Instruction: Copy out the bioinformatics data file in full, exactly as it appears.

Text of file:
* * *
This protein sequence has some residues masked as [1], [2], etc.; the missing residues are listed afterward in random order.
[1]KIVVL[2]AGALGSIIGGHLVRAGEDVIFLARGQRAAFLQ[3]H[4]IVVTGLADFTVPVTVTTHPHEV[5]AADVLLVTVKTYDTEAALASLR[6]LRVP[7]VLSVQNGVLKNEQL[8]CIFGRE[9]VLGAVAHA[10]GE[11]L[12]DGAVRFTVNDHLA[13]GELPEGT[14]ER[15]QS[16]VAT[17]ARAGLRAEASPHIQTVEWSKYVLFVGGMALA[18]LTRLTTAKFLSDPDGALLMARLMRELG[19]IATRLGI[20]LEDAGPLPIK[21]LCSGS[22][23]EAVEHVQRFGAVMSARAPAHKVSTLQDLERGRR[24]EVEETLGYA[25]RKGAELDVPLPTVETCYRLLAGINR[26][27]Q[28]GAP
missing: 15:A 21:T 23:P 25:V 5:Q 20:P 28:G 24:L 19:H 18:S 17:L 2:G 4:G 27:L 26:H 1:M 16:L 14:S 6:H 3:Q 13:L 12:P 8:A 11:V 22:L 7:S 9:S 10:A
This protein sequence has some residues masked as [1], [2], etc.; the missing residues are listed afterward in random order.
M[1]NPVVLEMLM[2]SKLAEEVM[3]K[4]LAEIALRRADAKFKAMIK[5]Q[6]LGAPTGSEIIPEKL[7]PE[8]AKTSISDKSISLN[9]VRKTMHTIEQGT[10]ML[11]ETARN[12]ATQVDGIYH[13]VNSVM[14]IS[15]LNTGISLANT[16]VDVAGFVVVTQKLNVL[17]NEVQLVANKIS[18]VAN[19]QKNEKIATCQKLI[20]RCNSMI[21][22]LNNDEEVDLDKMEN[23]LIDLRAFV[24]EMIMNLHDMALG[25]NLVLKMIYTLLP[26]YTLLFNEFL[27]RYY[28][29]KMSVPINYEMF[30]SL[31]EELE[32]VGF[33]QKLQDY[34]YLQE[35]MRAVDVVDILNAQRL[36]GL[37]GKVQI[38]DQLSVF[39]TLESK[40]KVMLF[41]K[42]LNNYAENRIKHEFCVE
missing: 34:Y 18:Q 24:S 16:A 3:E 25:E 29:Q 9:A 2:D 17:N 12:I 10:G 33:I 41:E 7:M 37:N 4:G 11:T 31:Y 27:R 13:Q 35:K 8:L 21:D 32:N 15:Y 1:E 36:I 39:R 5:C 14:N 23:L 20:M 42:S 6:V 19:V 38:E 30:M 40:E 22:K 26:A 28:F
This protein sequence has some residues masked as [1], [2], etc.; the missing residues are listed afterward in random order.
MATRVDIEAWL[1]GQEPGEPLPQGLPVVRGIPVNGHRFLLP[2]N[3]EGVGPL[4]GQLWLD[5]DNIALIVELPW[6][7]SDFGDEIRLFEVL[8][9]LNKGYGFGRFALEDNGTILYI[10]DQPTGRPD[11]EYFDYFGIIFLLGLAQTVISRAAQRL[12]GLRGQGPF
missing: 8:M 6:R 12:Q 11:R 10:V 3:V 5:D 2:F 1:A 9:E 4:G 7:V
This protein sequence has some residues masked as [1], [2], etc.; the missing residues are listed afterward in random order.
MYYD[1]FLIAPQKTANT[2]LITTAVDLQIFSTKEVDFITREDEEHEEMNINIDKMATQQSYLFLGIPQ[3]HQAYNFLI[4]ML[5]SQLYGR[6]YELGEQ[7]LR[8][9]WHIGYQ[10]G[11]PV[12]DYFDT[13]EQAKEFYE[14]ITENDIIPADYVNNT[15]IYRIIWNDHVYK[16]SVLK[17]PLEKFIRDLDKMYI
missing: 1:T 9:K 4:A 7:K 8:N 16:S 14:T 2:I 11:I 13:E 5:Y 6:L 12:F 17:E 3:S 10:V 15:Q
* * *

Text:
This protein sequence has some residues masked as [1], [2], etc.; the missing residues are listed afterward in random order.
[1]KIVVL[2]AGALGSIIGGHLVRAGEDVIFLARGQRAAFLQ[3]H[4]IVVTGLADFTVPVTVTTHPHEV[5]AADVLLVTVKTYDTEAALASLR[6]LRVP[7]VLSVQNGVLKNEQL[8]CIFGRE[9]VLGAVAHA[10]GE[11]L[12]DGAVRFTVNDHLA[13]GELPEGT[14]ER[15]QS[16]VAT[17]ARAGLRAEASPHIQTVEWSKYVLFVGGMALA[18]LTRLTTAKFLSDPDGALLMARLMRELG[19]IATRLGI[20]LEDAGPLPIK[21]LCSGS[22][23]EAVEHVQRFGAVMSARAPAHKVSTLQDLERGRR[24]EVEETLGYA[25]RKGAELDVPLPTVETCYRLLAGINR[26][27]Q[28]GAP
missing: 15:A 21:T 23:P 25:V 5:Q 20:P 28:G 24:L 19:H 18:S 17:L 2:G 4:G 27:L 26:H 1:M 16:L 14:S 6:H 3:Q 13:L 12:P 8:A 11:V 22:L 7:S 9:S 10:A
This protein sequence has some residues masked as [1], [2], etc.; the missing residues are listed afterward in random order.
M[1]NPVVLEMLM[2]SKLAEEVM[3]K[4]LAEIALRRADAKFKAMIK[5]Q[6]LGAPTGSEIIPEKL[7]PE[8]AKTSISDKSISLN[9]VRKTMHTIEQGT[10]ML[11]ETARN[12]ATQVDGIYH[13]VNSVM[14]IS[15]LNTGISLANT[16]VDVAGFVVVTQKLNVL[17]NEVQLVANKIS[18]VAN[19]QKNEKIATCQKLI[20]RCNSMI[21][22]LNNDEEVDLDKMEN[23]LIDLRAFV[24]EMIMNLHDMALG[25]NLVLKMIYTLLP[26]YTLLFNEFL[27]RYY[28][29]KMSVPINYEMF[30]SL[31]EELE[32]VGF[33]QKLQDY[34]YLQE[35]MRAVDVVDILNAQRL[36]GL[37]GKVQI[38]DQLSVF[39]TLESK[40]KVMLF[41]K[42]LNNYAENRIKHEFCVE
missing: 34:Y 18:Q 24:S 16:A 3:E 25:E 29:Q 9:A 2:D 17:N 12:I 10:G 33:I 41:E 7:M 37:N 4:G 11:T 31:Y 27:R 13:Q 35:K 8:L 21:D 32:N 15:Y 1:E 36:I 39:R 5:C 14:N 23:L 20:M 42:S 6:V 19:V 38:E 30:M 40:E 22:K 26:A 28:F
This protein sequence has some residues masked as [1], [2], etc.; the missing residues are listed afterward in random order.
MATRVDIEAWL[1]GQEPGEPLPQGLPVVRGIPVNGHRFLLP[2]N[3]EGVGPL[4]GQLWLD[5]DNIALIVELPW[6][7]SDFGDEIRLFEVL[8][9]LNKGYGFGRFALEDNGTILYI[10]DQPTGRPD[11]EYFDYFGIIFLLGLAQTVISRAAQRL[12]GLRGQGPF
missing: 8:M 6:R 12:Q 11:R 10:V 3:V 5:D 2:F 1:A 9:E 4:G 7:V
This protein sequence has some residues masked as [1], [2], etc.; the missing residues are listed afterward in random order.
MYYD[1]FLIAPQKTANT[2]LITTAVDLQIFSTKEVDFITREDEEHEEMNINIDKMATQQSYLFLGIPQ[3]HQAYNFLI[4]ML[5]SQLYGR[6]YELGEQ[7]LR[8][9]WHIGYQ[10]G[11]PV[12]DYFDT[13]EQAKEFYE[14]ITENDIIPADYVNNT[15]IYRIIWNDHVYK[16]SVLK[17]PLEKFIRDLDKMYI
missing: 1:T 9:K 4:A 7:K 8:N 16:S 14:T 2:I 11:I 13:E 5:Y 6:L 12:F 17:E 3:S 10:V 15:Q